While the historical moon data is researched and taken into consideration for a similar conditioned inspection, the moon is often not a factor in contributing to the overall useful illumination of the roadway. The definition of “useful” illumination is often taken to be an area of the roadway illuminated above 3.2 LUX, the dark limit of civil twilight (~30 minutes after sunset). Research has shown that beyond the limit of civil twilight, visual recognition functions deteriorate rapidly. The term “twilight envelope” has been coined to describe the useful extent of the vehicle headlight beam effecting a driver’s visibility at night.

continue reading

Inattentional Blindness

Motorcycle Blindness

Robert T. Lynch, PE, Senior Collision Reconstruction Engineer ::::

A person’s failure to notice an unexpected object located in plain sight is known as inattentional blindness. This phenomenon, rooted in the way the human brain processes (or fails to process) information, provides a framework to understand the looked-but-failed-to-see (LBFTS) crashes commonly associated with motorcycle collisions. LBFTS crashes are particularly troublesome because, despite clear conditions and the lack of other hazards or distractions, drivers will look in the direction of the oncoming motorcycle but still pull into its path. The brain must deal with a huge amount of sensory information during the driving task and cannot attend to everything due to the limitations of time and cognitive resources. The brain needs to decide what information is most important. The frequency of LBFTS crashes suggests that there is a connection with how the brain filters out information as motorcycles fall lower on the priority list for driving.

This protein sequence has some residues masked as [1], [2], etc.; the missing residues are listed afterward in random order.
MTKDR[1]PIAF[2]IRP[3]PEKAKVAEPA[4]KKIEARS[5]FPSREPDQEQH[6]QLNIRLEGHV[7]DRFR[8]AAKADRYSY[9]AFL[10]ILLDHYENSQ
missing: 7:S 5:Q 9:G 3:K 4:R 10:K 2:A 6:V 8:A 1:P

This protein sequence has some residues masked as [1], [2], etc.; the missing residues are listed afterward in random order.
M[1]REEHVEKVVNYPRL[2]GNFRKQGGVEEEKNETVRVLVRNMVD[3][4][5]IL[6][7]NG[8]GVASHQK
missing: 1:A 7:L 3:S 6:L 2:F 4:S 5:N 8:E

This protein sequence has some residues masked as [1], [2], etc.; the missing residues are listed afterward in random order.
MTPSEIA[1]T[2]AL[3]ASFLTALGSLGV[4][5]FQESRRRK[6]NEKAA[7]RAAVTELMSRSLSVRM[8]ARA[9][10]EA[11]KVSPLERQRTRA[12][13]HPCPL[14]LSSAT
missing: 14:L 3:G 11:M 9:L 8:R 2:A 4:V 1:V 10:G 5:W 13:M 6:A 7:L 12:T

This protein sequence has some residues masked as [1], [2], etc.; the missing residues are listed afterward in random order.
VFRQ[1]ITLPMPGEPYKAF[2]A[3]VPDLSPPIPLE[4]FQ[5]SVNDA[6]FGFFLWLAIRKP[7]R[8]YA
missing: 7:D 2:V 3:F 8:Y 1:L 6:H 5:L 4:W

continue reading

Two Collision Contributors, One Code Violator


Robert T. Lynch, PE, Senior Collision Reconstruction Engineer ::::

A motorcycle traveled across the double yellow centerline into the opposite travel lane on a rural, two-lane roadway in order to pass a farm tractor. When the tractor turned left at the intersection a collision occurred. DJS Associates was retained to evaluate the matter to determine the contributing factors that led to the subject incident. The incident would have clearly been avoided if the tractor operator hadn’t turned left or if the motorcyclist decided not to pass the tractor at the intersection. So, in general, the actions of both operators could be considered as contributory. However, a review of the (Pennsylvania) state statutes indicated that the actions of the motorcyclist were in violation of the vehicle code while the tractor operator’s actions were in compliance with the vehicle code

The vehicle code requires that a left-hand turn be completed from the left-most lane available, and that the driver of a vehicle intending to turn left at an intersection yield the right-of-way to any vehicle approaching from the opposite direction which is so close as to constitute a hazard. From an engineering perspective, the actions of the tractor operator to turn left at the intersection from the travel lane were in compliance with the vehicle code.

continue reading
1 2 3 5